"Advertising revenue streams are part of our business plan," said Evslin, acknowledging AT&T's commercial mindset. "If you think of us as being the front door to the Internet then there's the opportunity for advertisers. It's not very glamorous, but think of us as a billboard in a subway station."
The other side of this coin is a new stripped-down Internet access appliance that's been dubbed the "network computer." Since it's essentially a dumb terminal with little memory and no hard disk drive, this device depends on the Internet for its operating software.
Priced at under $500 and jokingly called "WebBoy," the network computer does little more than allow its user to browse the Internet and do simple transactions, such as playing games, using e-mail or shopping online.
Add AT&T's advertising approach together with the cheap WebBoy appliance, and what do you get? How about the functional equivalent of interactive commercial television. Good old advertising-based, consumer-oriented mass media just like we have today, plain and simple.
Under the AT&T/WebBoy scenario, the vision of a truly democratic, participatory interactive media gives way to crass commercialism. Internet users are reduced to "consumers" whose reason for existence is to continue a relentless cycle of buying and expending goods and services.
This trend toward a broadcast model for the Internet is expected to accelerate even more as higher bandwidth delivery systems become available to the home. The cable television industry, seeing its future in interactivity, is racing to build high-speed, high- capacity systems that will handle full-motion video as well as audio, graphics and text information.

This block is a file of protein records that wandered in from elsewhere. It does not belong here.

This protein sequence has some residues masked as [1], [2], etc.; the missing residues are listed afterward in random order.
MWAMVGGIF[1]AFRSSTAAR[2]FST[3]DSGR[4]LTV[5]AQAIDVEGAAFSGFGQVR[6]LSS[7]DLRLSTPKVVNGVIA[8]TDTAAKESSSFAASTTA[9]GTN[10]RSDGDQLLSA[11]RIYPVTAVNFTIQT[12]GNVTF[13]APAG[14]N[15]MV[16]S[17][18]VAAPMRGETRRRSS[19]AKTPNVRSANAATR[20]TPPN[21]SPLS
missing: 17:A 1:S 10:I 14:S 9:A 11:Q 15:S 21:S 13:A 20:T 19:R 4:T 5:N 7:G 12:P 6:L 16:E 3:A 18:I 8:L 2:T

@Home, a new service of Telecommunications, Inc. (TCI), the nation's largest cable systems operator, and LineRunner, a new service of the No. 2 operator, Time Warner, are expected to deliver data to the home at speeds hundreds of times faster than conventional telephone lines. Both media giants are testing their services now, and hope to begin widespread deployment over the next couple of years.
These mega systems are not just high-speed connections to the Internet, but entirely new networks that actually circumvent the Net to offer more image-rich interactive multimedia productions.
"It would be very easy to sell just speed, but we see a lot of things we can do to add value to the product," said William Jasso, vice president of public affairs for Time Warner's Northeast Ohio division, in an interview with the trade newspaper Inter@ctive Week (2/26/96).
In addition to high speed access to the Internet, the Time Warner service will offer the brand-name commercial online services, local content and Time Inc.'s national databases. @Home is currently courting partnerships with content providers with bandwidth- hungry, feature-rich applications that can make effective use of its super-high-capacity, 10-megabit-per-second network.